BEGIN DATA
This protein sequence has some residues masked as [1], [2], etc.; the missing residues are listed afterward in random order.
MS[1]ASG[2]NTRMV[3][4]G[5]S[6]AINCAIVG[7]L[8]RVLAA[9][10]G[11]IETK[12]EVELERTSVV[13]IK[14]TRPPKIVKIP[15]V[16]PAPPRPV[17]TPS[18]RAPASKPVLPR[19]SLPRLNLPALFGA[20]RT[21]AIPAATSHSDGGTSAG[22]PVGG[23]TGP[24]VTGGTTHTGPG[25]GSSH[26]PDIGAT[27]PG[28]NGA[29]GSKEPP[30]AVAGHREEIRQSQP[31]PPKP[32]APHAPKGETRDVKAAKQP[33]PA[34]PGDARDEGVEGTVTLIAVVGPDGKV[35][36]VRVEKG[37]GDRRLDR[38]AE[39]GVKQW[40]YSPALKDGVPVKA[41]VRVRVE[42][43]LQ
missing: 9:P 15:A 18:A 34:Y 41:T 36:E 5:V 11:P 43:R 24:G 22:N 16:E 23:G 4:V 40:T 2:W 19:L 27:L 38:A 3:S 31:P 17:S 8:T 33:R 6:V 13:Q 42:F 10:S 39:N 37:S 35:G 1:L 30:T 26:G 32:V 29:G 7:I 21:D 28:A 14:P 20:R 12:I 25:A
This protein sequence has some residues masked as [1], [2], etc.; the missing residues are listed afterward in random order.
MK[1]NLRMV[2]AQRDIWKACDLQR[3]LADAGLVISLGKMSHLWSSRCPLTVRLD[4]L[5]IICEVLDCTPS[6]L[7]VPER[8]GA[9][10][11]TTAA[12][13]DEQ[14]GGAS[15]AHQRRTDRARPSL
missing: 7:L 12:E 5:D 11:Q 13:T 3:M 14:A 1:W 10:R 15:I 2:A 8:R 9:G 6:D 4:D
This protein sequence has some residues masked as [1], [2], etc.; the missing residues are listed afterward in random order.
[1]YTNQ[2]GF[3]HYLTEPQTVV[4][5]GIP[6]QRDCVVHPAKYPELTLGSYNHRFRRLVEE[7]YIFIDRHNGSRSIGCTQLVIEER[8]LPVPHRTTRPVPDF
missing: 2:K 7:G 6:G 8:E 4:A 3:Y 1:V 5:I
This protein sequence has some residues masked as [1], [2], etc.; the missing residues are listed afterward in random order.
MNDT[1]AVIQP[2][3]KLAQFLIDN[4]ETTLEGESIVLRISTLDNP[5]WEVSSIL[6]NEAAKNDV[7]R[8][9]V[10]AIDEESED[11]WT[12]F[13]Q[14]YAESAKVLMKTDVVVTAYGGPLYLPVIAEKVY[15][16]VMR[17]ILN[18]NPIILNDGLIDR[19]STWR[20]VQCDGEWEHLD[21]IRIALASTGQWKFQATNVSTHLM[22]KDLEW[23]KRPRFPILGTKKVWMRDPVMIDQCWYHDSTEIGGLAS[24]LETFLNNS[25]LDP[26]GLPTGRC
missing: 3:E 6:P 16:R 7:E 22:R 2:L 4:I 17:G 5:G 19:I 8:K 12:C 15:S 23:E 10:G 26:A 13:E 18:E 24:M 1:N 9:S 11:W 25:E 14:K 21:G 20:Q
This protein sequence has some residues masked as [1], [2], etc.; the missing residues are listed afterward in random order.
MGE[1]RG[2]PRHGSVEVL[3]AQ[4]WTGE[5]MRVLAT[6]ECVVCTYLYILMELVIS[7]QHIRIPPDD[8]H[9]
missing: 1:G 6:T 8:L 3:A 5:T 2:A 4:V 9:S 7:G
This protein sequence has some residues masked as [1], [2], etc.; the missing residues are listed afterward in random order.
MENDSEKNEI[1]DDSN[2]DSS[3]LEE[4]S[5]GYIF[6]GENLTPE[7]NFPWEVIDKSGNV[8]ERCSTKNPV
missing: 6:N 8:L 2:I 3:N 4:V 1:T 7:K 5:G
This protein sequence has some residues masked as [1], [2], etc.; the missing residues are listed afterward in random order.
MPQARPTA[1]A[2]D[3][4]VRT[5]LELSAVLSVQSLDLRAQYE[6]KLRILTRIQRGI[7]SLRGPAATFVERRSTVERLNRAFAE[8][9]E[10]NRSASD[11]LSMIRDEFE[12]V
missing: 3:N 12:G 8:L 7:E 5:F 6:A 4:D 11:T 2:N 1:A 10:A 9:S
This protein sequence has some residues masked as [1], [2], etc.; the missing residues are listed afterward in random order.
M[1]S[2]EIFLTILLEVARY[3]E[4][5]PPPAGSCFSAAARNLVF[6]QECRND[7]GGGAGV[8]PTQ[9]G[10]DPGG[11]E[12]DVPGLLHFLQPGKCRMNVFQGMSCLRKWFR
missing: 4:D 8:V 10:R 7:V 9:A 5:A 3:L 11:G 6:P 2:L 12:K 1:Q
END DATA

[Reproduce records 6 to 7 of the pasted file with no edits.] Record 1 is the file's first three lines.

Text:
This protein sequence has some residues masked as [1], [2], etc.; the missing residues are listed afterward in random order.
MENDSEKNEI[1]DDSN[2]DSS[3]LEE[4]S[5]GYIF[6]GENLTPE[7]NFPWEVIDKSGNV[8]ERCSTKNPV
missing: 6:N 8:L 2:I 3:N 4:V 1:T 7:K 5:G
This protein sequence has some residues masked as [1], [2], etc.; the missing residues are listed afterward in random order.
MPQARPTA[1]A[2]D[3][4]VRT[5]LELSAVLSVQSLDLRAQYE[6]KLRILTRIQRGI[7]SLRGPAATFVERRSTVERLNRAFAE[8][9]E[10]NRSASD[11]LSMIRDEFE[12]V
missing: 3:N 12:G 8:L 7:E 5:F 6:A 4:D 11:T 2:N 1:A 10:A 9:S